Displaced, repatriated and crossing borders: Afghan people make gruelling journeys to survive

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TORKHAM: The barren desert plain among the mountains of eastern Afghanistan is filled with hundreds of thousands of people.
Some live in tents. Others live out in the open, among the piles of the few belongings they managed to take as they were forced from neighbouring Pakistan.
The sprawling camp of people returning to Afghanistan through the Torkham border crossing is the latest facet of Afghans’ long, painful search for a stable home.
More than 40 years of war, violence and poverty in Afghanistan have created one of the world’s most uprooted populations. Some 6 million Afghans are refugees outside the country.
Another 3.5 million people are displaced within the country of 40 million, driven from their homes by war, earthquakes, drought or resources that are being depleted.
Over the course of months, an Associated Press photographer travelled across Afghanistan from its eastern border with Pakistan to its western border with Iran, getting to know displaced people and returned refuges and capturing their images.
Afghanistan is already a poor country, especially after the economic collapse that followed the takeover by the Taliban two years ago. More than 28 million people — two-thirds of the population — rely on international aid to survive.
The displaced are among the poorest of the poor. Many live in camps around the country, unable to afford enough food or firewood for heat in the winter. Women and children often turn to begging. Others marry off their young daughters to families willing to pay them money.
In an camp for internally displaced people outside Kabul, it was 15-year-old Shamila’s wedding day. She stood in a bright-red dress among the family’s women, who congratulated her. But the girl was miserable.
“I have no choice. If I don’t accept, my family will be hurt,” said Shamila, whose father did not give the family’s name because he feared being identified by the Taliban. Her groom’s family is giving her father money to pay off the debts he’s had to take on to support his wife and children.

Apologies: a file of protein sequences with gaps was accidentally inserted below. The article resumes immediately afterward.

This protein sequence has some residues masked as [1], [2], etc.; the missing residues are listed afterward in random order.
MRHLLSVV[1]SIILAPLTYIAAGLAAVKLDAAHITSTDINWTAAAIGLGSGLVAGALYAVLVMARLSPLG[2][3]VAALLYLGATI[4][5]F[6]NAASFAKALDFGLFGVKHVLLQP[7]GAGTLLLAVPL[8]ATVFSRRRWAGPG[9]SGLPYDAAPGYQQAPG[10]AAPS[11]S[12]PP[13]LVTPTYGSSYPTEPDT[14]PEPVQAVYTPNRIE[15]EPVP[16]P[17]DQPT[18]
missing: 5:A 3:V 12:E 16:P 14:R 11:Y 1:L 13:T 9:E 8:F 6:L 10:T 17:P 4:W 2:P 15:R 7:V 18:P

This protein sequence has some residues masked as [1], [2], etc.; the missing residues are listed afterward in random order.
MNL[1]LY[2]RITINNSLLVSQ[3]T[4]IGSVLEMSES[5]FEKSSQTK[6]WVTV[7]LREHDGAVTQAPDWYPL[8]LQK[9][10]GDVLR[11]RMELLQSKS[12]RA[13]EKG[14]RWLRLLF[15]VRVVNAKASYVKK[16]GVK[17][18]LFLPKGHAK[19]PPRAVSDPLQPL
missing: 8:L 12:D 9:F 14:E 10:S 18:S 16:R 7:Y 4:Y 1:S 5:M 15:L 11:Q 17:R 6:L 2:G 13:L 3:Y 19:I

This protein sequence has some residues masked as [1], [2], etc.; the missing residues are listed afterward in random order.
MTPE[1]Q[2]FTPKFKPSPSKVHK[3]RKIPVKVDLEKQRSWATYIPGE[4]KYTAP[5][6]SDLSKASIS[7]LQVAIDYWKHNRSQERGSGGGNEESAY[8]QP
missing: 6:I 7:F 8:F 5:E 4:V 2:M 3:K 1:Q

“I wanted to study and work, I should have gone to school,” Shamila said. “I have to forget all my dreams … so at least I can help my father and my family a little and maybe I can take the burden off their shoulders.”
Pakistan’s decision earlier this year to deport Afghans who entered illegally struck hard. Many Afghans have lived for decades in Pakistan, driven there by successive wars at home. When the order was announced, hundreds of thousands feared arrest and fled back to Afghanistan. Often Pakistani authorities prevented them from taking anything with them, they say.
Their first stop has been the camp in Torkham, where they might spend days or weeks before Taliban officials send them to a camp elsewhere. With little food and little to protect them from the mountain cold, many in the camp are sick.
In one corner of the camp at the foot of a mountain, 55-year-old Farooq Sadiq sat among some of his belongings, wrapped in cloth, with his wife and children on the ground beside them. Sadiq said he had been living in the Pakistani city of Peshawar for 30 years and owned a home there. Now they had nothing, not even a tent, and had been sleeping on the ground for the past eight nights.
“I have nothing in Afghanistan, no house, no place to live, not enough money to buy a house,” he said. He hopes to settle somewhere in Afghanistan and get a visa to Pakistan so he can go sell his home there to use the money for his family.
The expulsions from Pakistan have swelled the already large numbers of Afghans who try to migrate into Iran, hoping to find work.
Every month, thousands cross into Iran at the border near Zaranj. It’s a risky route: In the dark of night, with the help of smugglers, they clamber over the border wall using ladders and jump down the other side.
Mostly young men, from 12 to their 20s, use this route, planning to work in Iran and send money home to their families. Many are caught by Iranian border guards and sent back.
The other way is longer — a drive by car for hours to Afghanistan’s southwest border, where they cross into Pakistan to make their way to its border with Iran, passing through mountains and deserts. In Pakistan, fighters from the Sunni militant group Jundallah often attack the migrants, killing or kidnapping Shiites among them.



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